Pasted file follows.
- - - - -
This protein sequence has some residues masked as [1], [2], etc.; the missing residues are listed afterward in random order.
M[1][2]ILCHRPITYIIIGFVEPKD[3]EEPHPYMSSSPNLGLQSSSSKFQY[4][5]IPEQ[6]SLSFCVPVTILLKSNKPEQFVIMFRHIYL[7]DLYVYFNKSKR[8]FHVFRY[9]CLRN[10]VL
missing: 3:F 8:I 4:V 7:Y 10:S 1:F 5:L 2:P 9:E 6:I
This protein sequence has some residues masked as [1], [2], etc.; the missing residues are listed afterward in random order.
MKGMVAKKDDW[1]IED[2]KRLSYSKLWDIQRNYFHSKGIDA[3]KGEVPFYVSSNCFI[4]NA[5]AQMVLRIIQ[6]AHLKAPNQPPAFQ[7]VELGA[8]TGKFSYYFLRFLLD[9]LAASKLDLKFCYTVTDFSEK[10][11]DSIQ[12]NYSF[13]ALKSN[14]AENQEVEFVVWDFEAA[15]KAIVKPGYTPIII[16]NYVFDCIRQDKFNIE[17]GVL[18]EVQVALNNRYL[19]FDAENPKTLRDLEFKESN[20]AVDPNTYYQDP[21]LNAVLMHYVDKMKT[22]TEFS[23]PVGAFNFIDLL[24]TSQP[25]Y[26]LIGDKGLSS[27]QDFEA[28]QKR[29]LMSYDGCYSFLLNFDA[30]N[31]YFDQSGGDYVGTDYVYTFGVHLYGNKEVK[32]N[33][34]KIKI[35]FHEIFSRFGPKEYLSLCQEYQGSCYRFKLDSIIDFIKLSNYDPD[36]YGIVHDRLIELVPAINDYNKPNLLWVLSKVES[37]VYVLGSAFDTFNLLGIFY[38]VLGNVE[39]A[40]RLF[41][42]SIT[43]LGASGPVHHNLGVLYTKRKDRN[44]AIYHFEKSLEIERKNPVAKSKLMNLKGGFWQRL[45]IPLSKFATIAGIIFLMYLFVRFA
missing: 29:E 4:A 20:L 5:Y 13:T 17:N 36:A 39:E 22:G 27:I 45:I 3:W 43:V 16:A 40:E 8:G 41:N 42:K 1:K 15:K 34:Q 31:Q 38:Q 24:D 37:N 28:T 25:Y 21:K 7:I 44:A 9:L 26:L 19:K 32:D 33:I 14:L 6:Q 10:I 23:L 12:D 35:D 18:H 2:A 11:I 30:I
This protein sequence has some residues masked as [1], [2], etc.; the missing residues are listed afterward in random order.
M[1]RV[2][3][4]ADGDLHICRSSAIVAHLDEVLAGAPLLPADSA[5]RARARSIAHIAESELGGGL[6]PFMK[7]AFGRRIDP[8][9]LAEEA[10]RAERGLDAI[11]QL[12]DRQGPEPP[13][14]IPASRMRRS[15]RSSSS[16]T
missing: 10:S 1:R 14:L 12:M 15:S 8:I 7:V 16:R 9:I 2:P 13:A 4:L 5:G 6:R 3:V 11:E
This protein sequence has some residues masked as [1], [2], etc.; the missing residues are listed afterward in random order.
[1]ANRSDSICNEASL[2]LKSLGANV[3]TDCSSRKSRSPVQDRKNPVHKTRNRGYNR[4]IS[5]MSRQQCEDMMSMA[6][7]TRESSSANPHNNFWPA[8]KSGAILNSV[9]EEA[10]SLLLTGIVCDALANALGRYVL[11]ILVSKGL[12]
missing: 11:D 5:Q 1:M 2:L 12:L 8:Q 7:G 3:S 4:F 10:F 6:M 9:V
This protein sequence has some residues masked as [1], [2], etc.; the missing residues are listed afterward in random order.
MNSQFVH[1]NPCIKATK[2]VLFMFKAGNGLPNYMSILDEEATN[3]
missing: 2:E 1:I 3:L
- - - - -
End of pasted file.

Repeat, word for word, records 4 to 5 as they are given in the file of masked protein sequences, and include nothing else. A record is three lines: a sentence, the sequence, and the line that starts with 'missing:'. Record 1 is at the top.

This protein sequence has some residues masked as [1], [2], etc.; the missing residues are listed afterward in random order.
[1]ANRSDSICNEASL[2]LKSLGANV[3]TDCSSRKSRSPVQDRKNPVHKTRNRGYNR[4]IS[5]MSRQQCEDMMSMA[6][7]TRESSSANPHNNFWPA[8]KSGAILNSV[9]EEA[10]SLLLTGIVCDALANALGRYVL[11]ILVSKGL[12]
missing: 11:D 5:Q 1:M 2:L 12:L 8:Q 7:G 3:S 4:F 10:F 6:M 9:V
This protein sequence has some residues masked as [1], [2], etc.; the missing residues are listed afterward in random order.
MNSQFVH[1]NPCIKATK[2]VLFMFKAGNGLPNYMSILDEEATN[3]
missing: 2:E 1:I 3:L